My husband noticed it first. As we hiked in the North Georgia mountainside in early spring, he pointed out new life springing up everywhere.
We had stopped to gaze at the waterfall gurgling into a lazy stream below. He pointed to a tree that was broken off at the top, maybe struck by lightning or snapped off by the wind. It looked like it had long since died, yet there were new sprouts all over the trunk, emerging from what had once seemed dead. He said he loved the way nature had a way of renewing itself like that.
I looked at the new green on that once dormant tree and I saw a glimpse of the hope the followers of Christ must have felt the day they discovered that the stone had been rolled away.
With the resurrection in my thoughts, Easter celebrations close at hand, my mind turned to the time Jesus spent with those who loved Him in the days following His return to life. I imagine the wonder they must have felt, hearts so full and light, bursting in their chests. I wonder if they also feared though. Did they keep touching him, afraid of when he would leave again?
God has a way of bringing life from what appears to be the end.
So often new hope requires death first.
My oldest child, taking in all the wonder of the surrounding forest, asked us why so many fallen trees lay over the river. Her dad stopped by a tree that was almost completely decomposed at the base. To show her how it had broken down over time into rich soil, he scooped up the moist, black earth in his hand. A musky smell of disturbed earth filled the air as he told her it was supposed to be this way, that it was how the forest stayed alive.
What had been a life-giving tree, providing oxygen, shade, and shelter was no more. In death nature had done its work and the tree now gave life in a different way. It had fulfilled its purpose in its life and also in its death.
I love new life, the spring, the hope and feeling of renewal. Fresh starts and new beginnings are awe-inspiring.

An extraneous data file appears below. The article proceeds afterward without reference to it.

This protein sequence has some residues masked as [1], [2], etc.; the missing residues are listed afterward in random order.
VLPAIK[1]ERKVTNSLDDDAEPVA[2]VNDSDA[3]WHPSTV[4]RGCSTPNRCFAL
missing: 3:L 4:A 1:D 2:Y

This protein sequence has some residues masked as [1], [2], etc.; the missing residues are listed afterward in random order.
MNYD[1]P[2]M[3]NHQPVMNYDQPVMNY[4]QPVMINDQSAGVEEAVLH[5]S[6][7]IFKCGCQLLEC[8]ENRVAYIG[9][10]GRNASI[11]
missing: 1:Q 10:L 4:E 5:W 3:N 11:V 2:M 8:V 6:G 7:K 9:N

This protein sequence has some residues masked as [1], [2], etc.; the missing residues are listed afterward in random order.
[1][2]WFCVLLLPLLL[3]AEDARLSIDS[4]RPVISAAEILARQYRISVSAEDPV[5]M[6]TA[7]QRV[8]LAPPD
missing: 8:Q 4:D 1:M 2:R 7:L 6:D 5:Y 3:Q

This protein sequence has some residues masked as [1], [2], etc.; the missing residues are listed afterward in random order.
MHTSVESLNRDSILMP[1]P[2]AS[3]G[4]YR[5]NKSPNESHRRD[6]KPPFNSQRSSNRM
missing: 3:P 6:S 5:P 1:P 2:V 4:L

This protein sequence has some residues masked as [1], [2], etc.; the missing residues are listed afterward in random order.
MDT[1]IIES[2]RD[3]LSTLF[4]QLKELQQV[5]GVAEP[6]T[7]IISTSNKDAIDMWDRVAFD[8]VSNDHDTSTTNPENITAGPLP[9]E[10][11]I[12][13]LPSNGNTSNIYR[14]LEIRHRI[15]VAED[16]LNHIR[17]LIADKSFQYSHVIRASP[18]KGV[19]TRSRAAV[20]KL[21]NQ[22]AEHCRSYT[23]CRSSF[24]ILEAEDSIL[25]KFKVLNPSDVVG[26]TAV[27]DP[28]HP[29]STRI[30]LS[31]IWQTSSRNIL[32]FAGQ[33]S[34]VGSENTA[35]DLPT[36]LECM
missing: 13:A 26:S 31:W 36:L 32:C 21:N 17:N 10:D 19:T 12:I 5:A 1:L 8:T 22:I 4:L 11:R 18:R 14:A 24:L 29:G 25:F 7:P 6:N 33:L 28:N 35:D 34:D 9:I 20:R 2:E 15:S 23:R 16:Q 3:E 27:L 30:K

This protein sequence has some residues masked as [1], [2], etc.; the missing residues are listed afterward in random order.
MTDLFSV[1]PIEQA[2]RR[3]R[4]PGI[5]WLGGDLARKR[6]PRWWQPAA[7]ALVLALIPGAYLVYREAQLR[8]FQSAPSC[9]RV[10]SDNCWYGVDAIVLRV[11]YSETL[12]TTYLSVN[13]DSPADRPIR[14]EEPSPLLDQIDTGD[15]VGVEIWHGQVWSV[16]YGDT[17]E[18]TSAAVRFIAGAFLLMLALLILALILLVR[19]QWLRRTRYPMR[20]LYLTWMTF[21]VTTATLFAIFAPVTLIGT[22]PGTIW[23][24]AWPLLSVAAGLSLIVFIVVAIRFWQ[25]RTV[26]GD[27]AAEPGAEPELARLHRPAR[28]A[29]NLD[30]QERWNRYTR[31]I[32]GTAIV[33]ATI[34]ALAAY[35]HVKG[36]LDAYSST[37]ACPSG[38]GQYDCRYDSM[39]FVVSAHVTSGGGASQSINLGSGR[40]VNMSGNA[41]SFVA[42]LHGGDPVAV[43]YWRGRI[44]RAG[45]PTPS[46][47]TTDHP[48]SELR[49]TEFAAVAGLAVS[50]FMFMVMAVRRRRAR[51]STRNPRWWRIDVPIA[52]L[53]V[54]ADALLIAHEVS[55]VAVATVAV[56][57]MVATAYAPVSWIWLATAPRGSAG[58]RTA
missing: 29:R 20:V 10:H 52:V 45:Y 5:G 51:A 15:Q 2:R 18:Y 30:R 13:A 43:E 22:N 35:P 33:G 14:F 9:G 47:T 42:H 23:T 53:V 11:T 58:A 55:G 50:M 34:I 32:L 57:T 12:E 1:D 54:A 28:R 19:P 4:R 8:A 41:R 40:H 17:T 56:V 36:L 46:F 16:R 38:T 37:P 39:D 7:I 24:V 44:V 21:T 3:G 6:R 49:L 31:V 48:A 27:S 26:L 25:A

It’s the death part, which has to come first, that doesn’t come so easily. I tend to hold onto dreams or seasons of my life, not willing to let die that which God requires me to let go of to bring new life.
I thought I learned this essential lesson of nature years ago when we packed up our life to follow the dream of living in the Middle East. Six months later we returned to the States due to some unexpected family events. We believed with all our hearts it was the right thing to do but it was also a death blow to dreams we held dear.
Even as our first child was born and then our second, new life literally being held in my arms, I carried the dead weight of a season God had asked me to leave years before.
It took me years to realize that what I had experienced, even the death of the dream, could all become fresh soil to cultivate a new start if I just let go.
New dreams have sprung to life in my heart now. But even they mean more good-byes, more little and big deaths. I still cling to the old, afraid of the pain. I don’t know if this is a lesson I will ever fully grasp.
In the forest and in our lives, the death remains. That tree in the forest is still scarred from the trauma it endured. The hands that carried the cross still bear the scars of nails. My heart still aches with the thought of goodbye. But new life emerges in the midst of those deaths.
A fresh green sprout.
A resurrected Lord.
A new dream.